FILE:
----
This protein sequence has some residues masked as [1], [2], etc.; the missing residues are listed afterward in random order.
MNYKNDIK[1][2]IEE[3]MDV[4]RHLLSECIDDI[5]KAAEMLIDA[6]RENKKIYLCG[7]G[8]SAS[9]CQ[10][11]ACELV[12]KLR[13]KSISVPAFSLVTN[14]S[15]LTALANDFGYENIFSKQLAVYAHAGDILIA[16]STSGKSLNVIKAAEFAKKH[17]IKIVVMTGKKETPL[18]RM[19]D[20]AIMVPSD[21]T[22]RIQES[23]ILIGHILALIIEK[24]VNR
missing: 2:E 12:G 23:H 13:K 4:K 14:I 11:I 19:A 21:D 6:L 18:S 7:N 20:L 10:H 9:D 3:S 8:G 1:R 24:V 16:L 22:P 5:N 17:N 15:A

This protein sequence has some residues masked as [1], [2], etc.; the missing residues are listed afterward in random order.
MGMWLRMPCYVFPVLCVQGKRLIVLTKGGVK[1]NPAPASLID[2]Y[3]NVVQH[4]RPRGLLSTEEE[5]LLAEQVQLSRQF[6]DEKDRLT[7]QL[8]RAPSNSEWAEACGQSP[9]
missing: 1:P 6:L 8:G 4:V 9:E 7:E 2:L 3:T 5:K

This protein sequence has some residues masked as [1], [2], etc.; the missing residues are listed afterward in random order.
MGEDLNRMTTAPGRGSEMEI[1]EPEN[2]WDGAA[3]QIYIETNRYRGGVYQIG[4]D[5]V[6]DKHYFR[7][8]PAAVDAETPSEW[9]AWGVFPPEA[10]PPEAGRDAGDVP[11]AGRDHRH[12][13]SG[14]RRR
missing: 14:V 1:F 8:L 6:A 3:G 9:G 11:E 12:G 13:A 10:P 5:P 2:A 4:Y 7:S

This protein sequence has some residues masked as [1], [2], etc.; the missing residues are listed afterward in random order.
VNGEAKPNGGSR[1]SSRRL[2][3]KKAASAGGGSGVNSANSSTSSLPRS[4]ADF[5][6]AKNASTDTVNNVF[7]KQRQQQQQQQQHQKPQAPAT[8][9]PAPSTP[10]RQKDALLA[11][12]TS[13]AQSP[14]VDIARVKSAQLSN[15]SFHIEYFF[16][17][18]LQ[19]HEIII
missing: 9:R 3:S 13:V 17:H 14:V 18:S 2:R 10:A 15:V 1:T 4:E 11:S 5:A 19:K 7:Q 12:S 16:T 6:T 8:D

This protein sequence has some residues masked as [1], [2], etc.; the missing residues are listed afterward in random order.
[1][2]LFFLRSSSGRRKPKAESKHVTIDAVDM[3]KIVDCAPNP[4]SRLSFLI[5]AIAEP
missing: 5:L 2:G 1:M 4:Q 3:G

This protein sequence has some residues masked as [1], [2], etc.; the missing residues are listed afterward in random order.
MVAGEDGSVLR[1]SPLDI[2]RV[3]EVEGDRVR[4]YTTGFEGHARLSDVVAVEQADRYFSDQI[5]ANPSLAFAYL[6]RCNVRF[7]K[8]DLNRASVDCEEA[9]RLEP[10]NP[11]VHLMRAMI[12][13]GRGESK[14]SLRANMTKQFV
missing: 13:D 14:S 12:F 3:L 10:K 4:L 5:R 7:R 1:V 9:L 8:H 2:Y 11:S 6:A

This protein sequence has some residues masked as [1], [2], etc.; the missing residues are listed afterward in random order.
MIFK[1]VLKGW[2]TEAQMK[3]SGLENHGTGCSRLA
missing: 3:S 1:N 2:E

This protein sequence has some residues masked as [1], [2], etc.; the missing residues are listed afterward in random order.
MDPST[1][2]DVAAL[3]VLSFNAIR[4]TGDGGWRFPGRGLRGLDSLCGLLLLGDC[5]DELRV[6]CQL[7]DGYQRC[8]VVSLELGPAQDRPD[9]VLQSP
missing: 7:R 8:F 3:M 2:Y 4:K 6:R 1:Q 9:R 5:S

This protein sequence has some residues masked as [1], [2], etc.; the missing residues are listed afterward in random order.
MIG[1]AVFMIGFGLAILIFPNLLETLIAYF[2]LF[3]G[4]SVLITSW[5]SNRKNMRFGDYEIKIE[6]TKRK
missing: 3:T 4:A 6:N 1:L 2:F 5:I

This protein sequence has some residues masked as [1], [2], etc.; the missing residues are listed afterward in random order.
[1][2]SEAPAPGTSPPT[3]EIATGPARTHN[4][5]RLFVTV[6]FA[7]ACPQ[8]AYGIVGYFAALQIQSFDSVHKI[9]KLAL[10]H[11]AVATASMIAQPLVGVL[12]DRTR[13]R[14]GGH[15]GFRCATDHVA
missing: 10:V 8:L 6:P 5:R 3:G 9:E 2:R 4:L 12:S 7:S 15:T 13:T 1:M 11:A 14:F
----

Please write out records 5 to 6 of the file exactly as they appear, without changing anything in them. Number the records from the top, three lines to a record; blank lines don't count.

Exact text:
This protein sequence has some residues masked as [1], [2], etc.; the missing residues are listed afterward in random order.
[1][2]LFFLRSSSGRRKPKAESKHVTIDAVDM[3]KIVDCAPNP[4]SRLSFLI[5]AIAEP
missing: 5:L 2:G 1:M 4:Q 3:G

This protein sequence has some residues masked as [1], [2], etc.; the missing residues are listed afterward in random order.
MVAGEDGSVLR[1]SPLDI[2]RV[3]EVEGDRVR[4]YTTGFEGHARLSDVVAVEQADRYFSDQI[5]ANPSLAFAYL[6]RCNVRF[7]K[8]DLNRASVDCEEA[9]RLEP[10]NP[11]VHLMRAMI[12][13]GRGESK[14]SLRANMTKQFV
missing: 13:D 14:S 12:F 3:L 10:K 4:L 5:R 7:R 1:V 9:L 8:H 2:Y 11:S 6:A